May 24, 2013

Danilo Di Luca again tested positive for EPO.     Photo: Pitert

Cyclist Danilo Di Luca Busted for Doping

Lance Armstrong asks if he's 'f—ing stupid'

Italian cyclist Danilo Di Luca, who is currently racing at the Giro d'Italia, has been suspended and fired by his team after testing positive for EPO in an out-of-competition test administered ahead of the race. Di Luca, who won the event in 2007, has a long history of doping and was unwelcome at the 2013 Giro by many in the press.

Di Luca's known doping history dates back to 2007. His test samples from the 2007 Giro were classified as suspicious, but he was granted a last-minute reprieve by the Italian Olympic Committee. Later that season, he was implicated in the Oil for Drugs scandal, earning himself a three-month suspension. In 2009, he twice tested positive for CERA, a new class of EPO-like-drug, and was suspended for a short 15 months after cooperating with anti-doping authorities.

On Twitter, riders were quick to criticize Di Luca, including Lance Armstrong who wrote: "Knowing I have 0 cred on the doping issue – I still can’t help but think, ‘really Di Luca? Are you that f—ing stupid??’"

Di Luca was a last-minute entry into this year's Giro. According to a press release, his team manager, Angelo Citracca, didn't want the disgraced rider on his squad, but "our main sponsor Valentino Sciotti, who out of friendship and regional ties to the rider, insisted upon and created the conditions for his addition to the roster."

Sciotti told CyclingNews that he regretted taking on Di Luca. "I wanted and believed in the man and the rider, and it’s only right that I take all the blame because I made a mistake. Maybe I made a mistake in believing that someone can redeem themselves after an error and not make one again. Maybe I made a mistake in wanting to help someone who I saw in difficulty."

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    Photo: Courtesy of Harley Soltes

I-5 Bridge Falls Into Skagit River

Cars and people submerged

A four-lane section of Washington’s Interstate highway 5 bridge fell into the Skagit River Thursday night, sending cars and people hurtling into the water. Officials believe that the collapse may have been caused by an oversized load that “immediately” caused the bridge to give out.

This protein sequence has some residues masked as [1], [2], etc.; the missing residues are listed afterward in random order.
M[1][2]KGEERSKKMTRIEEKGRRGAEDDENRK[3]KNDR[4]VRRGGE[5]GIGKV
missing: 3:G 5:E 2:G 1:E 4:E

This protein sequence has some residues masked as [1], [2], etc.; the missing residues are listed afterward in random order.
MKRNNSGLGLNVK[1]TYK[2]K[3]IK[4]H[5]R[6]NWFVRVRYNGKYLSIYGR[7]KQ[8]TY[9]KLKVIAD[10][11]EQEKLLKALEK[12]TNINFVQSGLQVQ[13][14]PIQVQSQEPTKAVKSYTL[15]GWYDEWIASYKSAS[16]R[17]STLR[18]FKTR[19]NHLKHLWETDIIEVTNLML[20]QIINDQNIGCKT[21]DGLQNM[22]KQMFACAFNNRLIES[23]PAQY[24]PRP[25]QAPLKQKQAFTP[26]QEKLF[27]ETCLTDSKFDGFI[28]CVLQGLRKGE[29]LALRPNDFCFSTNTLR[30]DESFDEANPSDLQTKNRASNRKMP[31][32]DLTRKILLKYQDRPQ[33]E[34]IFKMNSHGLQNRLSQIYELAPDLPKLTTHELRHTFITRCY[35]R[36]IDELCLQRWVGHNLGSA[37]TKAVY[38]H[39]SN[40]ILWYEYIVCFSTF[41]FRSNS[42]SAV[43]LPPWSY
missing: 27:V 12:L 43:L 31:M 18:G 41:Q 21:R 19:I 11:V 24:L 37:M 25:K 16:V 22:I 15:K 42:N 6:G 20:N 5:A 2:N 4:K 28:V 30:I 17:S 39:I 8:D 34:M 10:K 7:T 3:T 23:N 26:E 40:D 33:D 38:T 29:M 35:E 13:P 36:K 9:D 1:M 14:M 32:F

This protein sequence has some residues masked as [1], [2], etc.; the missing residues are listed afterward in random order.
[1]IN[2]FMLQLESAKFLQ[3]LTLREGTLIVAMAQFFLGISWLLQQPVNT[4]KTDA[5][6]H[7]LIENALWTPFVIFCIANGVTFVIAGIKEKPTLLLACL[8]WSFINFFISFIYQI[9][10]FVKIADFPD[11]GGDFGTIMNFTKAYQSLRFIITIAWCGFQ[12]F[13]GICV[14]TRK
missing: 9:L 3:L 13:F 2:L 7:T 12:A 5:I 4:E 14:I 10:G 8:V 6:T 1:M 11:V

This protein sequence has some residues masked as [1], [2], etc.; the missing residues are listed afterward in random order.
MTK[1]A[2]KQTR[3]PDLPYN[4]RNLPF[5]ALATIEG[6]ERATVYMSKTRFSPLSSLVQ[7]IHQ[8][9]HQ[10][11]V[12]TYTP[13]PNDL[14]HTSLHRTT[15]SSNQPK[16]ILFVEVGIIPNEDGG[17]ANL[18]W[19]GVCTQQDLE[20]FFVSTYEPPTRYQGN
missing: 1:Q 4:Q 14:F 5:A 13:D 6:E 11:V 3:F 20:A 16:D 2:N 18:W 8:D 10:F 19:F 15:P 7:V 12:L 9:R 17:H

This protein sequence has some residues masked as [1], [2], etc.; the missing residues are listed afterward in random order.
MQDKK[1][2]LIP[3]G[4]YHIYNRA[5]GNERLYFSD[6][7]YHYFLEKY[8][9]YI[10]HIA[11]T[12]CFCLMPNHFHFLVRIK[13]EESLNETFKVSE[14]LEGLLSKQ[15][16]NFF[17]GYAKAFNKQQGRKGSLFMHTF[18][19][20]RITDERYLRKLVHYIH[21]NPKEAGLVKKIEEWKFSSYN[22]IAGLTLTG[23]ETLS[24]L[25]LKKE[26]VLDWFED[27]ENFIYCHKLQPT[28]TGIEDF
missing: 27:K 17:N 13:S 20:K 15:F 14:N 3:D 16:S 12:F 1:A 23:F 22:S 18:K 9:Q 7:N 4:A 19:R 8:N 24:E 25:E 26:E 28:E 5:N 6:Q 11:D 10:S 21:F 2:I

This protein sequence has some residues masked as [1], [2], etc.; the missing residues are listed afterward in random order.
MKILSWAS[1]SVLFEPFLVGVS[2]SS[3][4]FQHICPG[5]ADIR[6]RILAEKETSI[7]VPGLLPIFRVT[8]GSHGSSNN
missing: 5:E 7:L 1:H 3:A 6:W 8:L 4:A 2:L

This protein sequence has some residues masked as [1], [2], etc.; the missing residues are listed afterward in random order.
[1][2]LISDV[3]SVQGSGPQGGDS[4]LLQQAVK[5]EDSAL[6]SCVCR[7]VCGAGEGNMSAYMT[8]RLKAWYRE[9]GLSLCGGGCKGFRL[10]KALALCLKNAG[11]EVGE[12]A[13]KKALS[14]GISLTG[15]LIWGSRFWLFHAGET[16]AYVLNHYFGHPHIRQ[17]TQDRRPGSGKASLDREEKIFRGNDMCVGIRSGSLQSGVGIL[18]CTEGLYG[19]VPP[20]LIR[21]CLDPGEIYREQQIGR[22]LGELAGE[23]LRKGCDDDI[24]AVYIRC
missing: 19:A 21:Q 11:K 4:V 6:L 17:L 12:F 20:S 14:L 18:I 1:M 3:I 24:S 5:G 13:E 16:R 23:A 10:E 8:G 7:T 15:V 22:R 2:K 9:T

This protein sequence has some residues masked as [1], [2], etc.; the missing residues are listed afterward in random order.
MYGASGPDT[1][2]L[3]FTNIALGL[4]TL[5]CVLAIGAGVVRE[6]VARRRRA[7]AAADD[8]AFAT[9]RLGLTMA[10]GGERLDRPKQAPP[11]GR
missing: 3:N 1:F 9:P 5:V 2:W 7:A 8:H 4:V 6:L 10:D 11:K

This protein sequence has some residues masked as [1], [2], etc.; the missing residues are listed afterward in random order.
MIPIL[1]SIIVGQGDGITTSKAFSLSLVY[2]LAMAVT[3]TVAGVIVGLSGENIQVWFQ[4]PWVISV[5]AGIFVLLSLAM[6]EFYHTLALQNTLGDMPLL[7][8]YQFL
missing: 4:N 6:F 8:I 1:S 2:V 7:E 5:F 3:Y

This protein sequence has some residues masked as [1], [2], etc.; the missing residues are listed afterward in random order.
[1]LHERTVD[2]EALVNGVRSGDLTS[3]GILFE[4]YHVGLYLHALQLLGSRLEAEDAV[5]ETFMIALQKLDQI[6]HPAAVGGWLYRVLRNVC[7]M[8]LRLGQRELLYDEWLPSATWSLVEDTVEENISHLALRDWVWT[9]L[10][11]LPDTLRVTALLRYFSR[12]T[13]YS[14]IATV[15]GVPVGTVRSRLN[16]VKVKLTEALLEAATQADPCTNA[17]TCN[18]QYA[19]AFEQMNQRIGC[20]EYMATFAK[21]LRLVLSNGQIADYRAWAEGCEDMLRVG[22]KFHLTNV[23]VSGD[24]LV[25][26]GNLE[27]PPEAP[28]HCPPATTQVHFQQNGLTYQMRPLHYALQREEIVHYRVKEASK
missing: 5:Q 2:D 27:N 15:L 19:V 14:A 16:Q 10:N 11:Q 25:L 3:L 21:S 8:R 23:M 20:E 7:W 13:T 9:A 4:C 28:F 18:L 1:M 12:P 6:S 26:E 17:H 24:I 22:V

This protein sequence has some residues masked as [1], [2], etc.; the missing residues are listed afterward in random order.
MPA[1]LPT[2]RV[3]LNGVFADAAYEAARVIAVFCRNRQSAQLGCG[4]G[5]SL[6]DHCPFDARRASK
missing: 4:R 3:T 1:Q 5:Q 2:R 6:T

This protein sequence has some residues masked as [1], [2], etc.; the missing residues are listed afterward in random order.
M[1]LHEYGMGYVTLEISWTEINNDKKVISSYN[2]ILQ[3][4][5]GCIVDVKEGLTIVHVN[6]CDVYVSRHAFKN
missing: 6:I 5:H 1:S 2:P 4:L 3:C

While no fatalities have been reported, a spokeswoman for Skagit Valley Hospital in Mount Vernon said that two patients taken from the accident were being treated for injuries. A third was taken to another hospital. There is no word on their conditions. One witness, Xavier Grospe, 62, told the AP that he could see at least several cars partially submerged, with some people sitting on top of their vehicles.

The Skagit bridge, built in 1955, was just one of many in desperate need of repair. The Atlantic’s Derek Thompson laid out the dire state of America’s bridge infrastructure in an article Friday:

The average age of America's 607,380 bridges is about 42 years old. The Federal Highway Administrations claims we'll need to spend about $20.5 billion annually for the next 16 years to properly update them -- about 60 percent more than we're spending every year today. Meanwhile, the Highway Trust Fund has been slammed by a decrease in miles driven nationally, states and cities have been slammed by the weak economy, and private builders face a jumbled knot of ‘municipalities, investors, and federal overseers.

Something to think about next time you’re driving across a creaky bridge in the middle of nowhere. Photos and video footage of the collapse can be seen below:


Image Courtesy of Harley Soltes



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Going the traditional route     Photo: Courtesy of Oktoberfest Zinzinnati

Fracking Threatens German Beer Supply

Breweries rely on underground wells

A new law that would legalize fracking in Germany could risk destroying something much more important than the environment: The world's supply of German beer. According to a statement from the country's Brauer-Bund beer association, chemicals left over from fracking could pollute the underground wells that supply more than half of Germany's breweries with water.

"You cannot be sure that the water won't be polluted by chemicals," said a Brauer-Bund spokesman, "so we have urged the government to carry out more research before it goes ahead witht he fracking law.

With more than 1,300 breweries, Germany is Europe's largest beer producer.

Via Gawker

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    Photo: Sands_of_time via Flickr

Ex-French Pres. Admits to Panda Attack

Climbed into the enclosure

More than three decades after the fact, former French president Valery Giscard d’Estaing has found the courage to admit that he was once the victim of a panda attack

It happened at Paris’ Vincennes Zoo while he was in office. Giscard d’Estaing, now 87, had decided to test his “presidential courage” by climbing into the panda enclosure. Things didn’t go as planned and staff soon had to free the president from the claws of a panda after it leapt on him.

The chubby and vegetarian panda may not strike fear into the heart, but it is very territorial and will take sass from no one – not even from a man who is, according to BBC News, “often regarded as the most cultivated and most aristocratic of recent French presidents.” Lesson learned: A world leader may be above the laws of the zoo, but he is not above the vicious laws of nature.

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